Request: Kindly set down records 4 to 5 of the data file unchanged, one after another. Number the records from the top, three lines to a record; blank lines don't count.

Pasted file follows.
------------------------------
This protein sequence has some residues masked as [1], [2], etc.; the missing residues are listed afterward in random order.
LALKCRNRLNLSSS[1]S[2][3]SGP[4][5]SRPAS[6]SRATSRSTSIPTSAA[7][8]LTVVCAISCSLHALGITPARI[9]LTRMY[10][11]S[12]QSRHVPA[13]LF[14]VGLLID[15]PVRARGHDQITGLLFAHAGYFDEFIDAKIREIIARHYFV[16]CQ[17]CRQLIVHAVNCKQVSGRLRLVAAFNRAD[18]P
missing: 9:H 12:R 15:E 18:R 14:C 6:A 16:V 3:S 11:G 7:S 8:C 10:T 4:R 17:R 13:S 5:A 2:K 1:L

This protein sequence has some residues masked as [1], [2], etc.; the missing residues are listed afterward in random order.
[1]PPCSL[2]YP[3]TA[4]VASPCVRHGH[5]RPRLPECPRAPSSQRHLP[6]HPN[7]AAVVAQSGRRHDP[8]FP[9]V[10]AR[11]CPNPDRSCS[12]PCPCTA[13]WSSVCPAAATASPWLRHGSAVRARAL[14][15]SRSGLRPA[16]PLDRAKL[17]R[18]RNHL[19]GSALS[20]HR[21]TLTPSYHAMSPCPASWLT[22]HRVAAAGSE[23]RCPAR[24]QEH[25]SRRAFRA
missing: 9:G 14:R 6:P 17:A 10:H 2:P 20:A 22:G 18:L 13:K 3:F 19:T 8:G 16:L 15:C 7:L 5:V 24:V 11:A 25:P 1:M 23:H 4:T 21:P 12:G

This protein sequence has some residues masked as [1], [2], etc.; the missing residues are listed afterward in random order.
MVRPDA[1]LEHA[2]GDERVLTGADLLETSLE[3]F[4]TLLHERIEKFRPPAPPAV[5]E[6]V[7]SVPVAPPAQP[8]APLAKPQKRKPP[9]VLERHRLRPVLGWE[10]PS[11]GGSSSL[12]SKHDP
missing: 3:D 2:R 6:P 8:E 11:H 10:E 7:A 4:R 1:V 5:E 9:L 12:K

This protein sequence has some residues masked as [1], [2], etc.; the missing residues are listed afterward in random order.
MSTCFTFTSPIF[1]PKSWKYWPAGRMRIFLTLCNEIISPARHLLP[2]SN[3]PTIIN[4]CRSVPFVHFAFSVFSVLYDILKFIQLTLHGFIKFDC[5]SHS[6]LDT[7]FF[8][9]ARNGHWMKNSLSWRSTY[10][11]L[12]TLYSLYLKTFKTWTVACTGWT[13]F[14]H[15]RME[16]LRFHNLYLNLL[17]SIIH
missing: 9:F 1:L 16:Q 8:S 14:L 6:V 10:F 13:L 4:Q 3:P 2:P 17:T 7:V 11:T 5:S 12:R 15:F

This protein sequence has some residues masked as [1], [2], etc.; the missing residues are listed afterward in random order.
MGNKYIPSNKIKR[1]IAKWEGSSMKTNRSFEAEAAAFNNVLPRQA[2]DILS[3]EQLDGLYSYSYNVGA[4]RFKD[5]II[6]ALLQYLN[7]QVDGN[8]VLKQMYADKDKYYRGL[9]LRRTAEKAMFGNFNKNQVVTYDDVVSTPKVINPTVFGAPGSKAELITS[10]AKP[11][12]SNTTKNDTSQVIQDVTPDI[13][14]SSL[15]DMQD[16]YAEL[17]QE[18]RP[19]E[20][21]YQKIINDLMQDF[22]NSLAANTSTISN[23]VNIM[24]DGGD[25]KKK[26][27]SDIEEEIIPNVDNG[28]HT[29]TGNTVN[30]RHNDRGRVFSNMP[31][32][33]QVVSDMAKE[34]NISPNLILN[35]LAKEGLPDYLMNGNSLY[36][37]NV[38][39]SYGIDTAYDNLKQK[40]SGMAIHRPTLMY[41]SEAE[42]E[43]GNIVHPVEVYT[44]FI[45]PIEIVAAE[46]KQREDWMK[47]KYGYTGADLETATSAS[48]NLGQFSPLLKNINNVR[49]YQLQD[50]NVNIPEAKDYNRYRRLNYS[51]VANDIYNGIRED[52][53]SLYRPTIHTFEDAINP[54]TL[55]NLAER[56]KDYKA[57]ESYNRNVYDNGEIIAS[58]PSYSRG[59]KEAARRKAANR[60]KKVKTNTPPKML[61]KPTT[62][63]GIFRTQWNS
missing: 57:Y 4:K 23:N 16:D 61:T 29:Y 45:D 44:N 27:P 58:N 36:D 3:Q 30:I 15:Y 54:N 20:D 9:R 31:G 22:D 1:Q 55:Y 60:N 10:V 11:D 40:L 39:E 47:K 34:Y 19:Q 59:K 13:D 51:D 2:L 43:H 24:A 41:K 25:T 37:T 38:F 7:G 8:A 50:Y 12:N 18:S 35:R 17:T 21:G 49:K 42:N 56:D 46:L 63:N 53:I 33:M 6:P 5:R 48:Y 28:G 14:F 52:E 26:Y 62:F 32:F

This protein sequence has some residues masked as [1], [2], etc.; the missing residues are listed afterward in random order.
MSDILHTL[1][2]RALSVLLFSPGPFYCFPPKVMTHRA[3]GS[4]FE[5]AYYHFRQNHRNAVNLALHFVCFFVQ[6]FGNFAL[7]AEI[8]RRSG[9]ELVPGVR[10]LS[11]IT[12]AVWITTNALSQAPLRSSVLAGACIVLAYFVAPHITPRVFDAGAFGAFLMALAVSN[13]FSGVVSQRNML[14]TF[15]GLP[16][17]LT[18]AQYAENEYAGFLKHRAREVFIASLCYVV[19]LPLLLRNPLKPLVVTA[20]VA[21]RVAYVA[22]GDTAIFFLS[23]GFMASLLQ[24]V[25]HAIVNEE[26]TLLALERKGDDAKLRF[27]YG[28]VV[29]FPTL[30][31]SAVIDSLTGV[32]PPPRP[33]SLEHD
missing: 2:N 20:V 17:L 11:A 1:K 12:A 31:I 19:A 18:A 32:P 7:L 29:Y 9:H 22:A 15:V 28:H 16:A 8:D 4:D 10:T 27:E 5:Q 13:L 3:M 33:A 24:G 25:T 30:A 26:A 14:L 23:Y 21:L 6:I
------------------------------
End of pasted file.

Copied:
This protein sequence has some residues masked as [1], [2], etc.; the missing residues are listed afterward in random order.
MSTCFTFTSPIF[1]PKSWKYWPAGRMRIFLTLCNEIISPARHLLP[2]SN[3]PTIIN[4]CRSVPFVHFAFSVFSVLYDILKFIQLTLHGFIKFDC[5]SHS[6]LDT[7]FF[8][9]ARNGHWMKNSLSWRSTY[10][11]L[12]TLYSLYLKTFKTWTVACTGWT[13]F[14]H[15]RME[16]LRFHNLYLNLL[17]SIIH
missing: 9:F 1:L 16:Q 8:S 14:L 6:V 10:F 13:L 4:Q 3:P 2:P 17:T 7:V 11:T 5:S 12:R 15:F

This protein sequence has some residues masked as [1], [2], etc.; the missing residues are listed afterward in random order.
MGNKYIPSNKIKR[1]IAKWEGSSMKTNRSFEAEAAAFNNVLPRQA[2]DILS[3]EQLDGLYSYSYNVGA[4]RFKD[5]II[6]ALLQYLN[7]QVDGN[8]VLKQMYADKDKYYRGL[9]LRRTAEKAMFGNFNKNQVVTYDDVVSTPKVINPTVFGAPGSKAELITS[10]AKP[11][12]SNTTKNDTSQVIQDVTPDI[13][14]SSL[15]DMQD[16]YAEL[17]QE[18]RP[19]E[20][21]YQKIINDLMQDF[22]NSLAANTSTISN[23]VNIM[24]DGGD[25]KKK[26][27]SDIEEEIIPNVDNG[28]HT[29]TGNTVN[30]RHNDRGRVFSNMP[31][32][33]QVVSDMAKE[34]NISPNLILN[35]LAKEGLPDYLMNGNSLY[36][37]NV[38][39]SYGIDTAYDNLKQK[40]SGMAIHRPTLMY[41]SEAE[42]E[43]GNIVHPVEVYT[44]FI[45]PIEIVAAE[46]KQREDWMK[47]KYGYTGADLETATSAS[48]NLGQFSPLLKNINNVR[49]YQLQD[50]NVNIPEAKDYNRYRRLNYS[51]VANDIYNGIRED[52][53]SLYRPTIHTFEDAINP[54]TL[55]NLAER[56]KDYKA[57]ESYNRNVYDNGEIIAS[58]PSYSRG[59]KEAARRKAANR[60]KKVKTNTPPKML[61]KPTT[62][63]GIFRTQWNS
missing: 57:Y 4:K 23:N 16:D 61:T 29:Y 45:D 44:N 27:P 58:N 36:D 3:Q 30:I 15:Y 54:N 20:D 9:R 31:G 22:D 1:Q 55:Y 60:N 10:V 11:D 40:L 39:E 47:K 34:Y 19:Q 59:K 13:D 51:D 2:L 43:H 24:A 41:K 25:T 37:T 38:F 7:G 8:A 50:Y 12:N 18:S 35:R 17:T 21:G 49:K 42:N 56:D 46:L 63:N 53:I 33:M 6:P 5:R 48:Y 28:G 14:F 52:E 26:Y 62:F 32:F